Yes, but she never made a penny off of it. Here's why.
The vaccine trial that curbed a nationwide epidemic started at Franklin Sherman Elementary School.
The "father of the blood bank" grew up in Arlington. And his legacy is lasting.
Voters didn't consistently choose Democratic presidential candidates until the 1980s.
The historic Ball-Sellers House has centuries of stories to tell.
The seven oil paintings are considered Arlington’s first works of public art.
In 1912, Arlington was home to the world's most powerful wireless station.
Ruth Desmond was a homemaker. And a pioneering consumer advocate.
Once it was a private retreat for the rich and famous. Then it went wild.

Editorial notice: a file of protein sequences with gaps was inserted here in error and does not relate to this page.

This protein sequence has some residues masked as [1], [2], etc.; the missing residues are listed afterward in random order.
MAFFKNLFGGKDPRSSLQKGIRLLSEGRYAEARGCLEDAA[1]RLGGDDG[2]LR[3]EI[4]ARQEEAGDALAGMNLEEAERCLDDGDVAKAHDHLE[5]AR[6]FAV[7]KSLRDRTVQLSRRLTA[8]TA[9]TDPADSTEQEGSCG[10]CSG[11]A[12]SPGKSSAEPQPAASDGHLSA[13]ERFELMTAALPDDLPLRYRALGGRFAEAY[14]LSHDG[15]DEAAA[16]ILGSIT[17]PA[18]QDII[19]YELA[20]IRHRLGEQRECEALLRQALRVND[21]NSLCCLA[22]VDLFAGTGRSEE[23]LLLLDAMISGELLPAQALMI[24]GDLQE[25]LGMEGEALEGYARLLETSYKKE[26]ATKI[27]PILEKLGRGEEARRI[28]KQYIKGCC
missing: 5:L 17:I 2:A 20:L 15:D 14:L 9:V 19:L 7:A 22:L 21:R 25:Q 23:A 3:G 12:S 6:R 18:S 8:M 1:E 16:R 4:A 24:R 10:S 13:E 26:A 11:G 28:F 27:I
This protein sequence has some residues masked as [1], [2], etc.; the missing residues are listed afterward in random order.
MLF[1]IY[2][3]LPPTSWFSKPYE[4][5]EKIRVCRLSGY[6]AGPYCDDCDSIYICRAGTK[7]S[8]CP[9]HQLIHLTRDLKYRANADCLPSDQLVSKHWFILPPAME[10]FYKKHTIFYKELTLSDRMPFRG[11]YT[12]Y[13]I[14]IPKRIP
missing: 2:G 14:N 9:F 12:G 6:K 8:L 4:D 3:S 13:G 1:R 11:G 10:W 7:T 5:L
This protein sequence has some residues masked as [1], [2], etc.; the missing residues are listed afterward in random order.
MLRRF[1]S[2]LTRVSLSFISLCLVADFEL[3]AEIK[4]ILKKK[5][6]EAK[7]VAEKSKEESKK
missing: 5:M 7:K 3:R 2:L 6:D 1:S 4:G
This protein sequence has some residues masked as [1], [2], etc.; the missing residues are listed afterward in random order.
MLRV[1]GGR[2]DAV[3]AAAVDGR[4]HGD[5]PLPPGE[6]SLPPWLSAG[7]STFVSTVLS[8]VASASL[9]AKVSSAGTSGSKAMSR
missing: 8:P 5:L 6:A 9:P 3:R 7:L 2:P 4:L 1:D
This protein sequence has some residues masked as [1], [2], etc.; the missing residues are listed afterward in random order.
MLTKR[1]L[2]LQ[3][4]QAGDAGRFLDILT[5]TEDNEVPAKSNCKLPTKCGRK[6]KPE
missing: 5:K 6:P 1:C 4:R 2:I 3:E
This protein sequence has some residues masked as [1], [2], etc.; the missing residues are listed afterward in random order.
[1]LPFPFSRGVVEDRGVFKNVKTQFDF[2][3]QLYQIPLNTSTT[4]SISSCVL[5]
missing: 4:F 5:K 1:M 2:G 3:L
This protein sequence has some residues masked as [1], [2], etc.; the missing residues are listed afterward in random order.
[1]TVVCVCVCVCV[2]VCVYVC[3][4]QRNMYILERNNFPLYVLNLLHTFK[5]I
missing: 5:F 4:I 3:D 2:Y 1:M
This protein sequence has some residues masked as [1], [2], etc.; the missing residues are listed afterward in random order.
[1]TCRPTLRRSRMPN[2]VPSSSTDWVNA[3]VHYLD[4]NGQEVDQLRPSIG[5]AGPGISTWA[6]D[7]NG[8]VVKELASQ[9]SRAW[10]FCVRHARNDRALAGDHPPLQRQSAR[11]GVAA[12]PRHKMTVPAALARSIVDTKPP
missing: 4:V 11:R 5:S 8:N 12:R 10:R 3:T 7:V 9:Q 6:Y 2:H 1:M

Architect Wallace Neff's experimental postwar "bubble houses" weren't built to last.
The 14th Street Bridge was a popular spot for plane-watching in the 1920s (even if it wasn't always safe).
Rosslyn's hills were alive with the sound of Civil War music 150 years ago.
How the manhunt for Timothy Wilson Spencer led to the first U.S. conviction using DNA evidence.
The Arlington estate has played host to business moguls and Hollywood stars.
Is there a logic to Arlington's street-naming system? More or less.
Motor lodges epitomized luxury travel before Arlington’s skyline went vertical.
How did senators resolve their differences before the filibuster? With live ammo.
They form the lexicon of our streets, schools and other local landmarks. Here’s where these well-known monikers originated.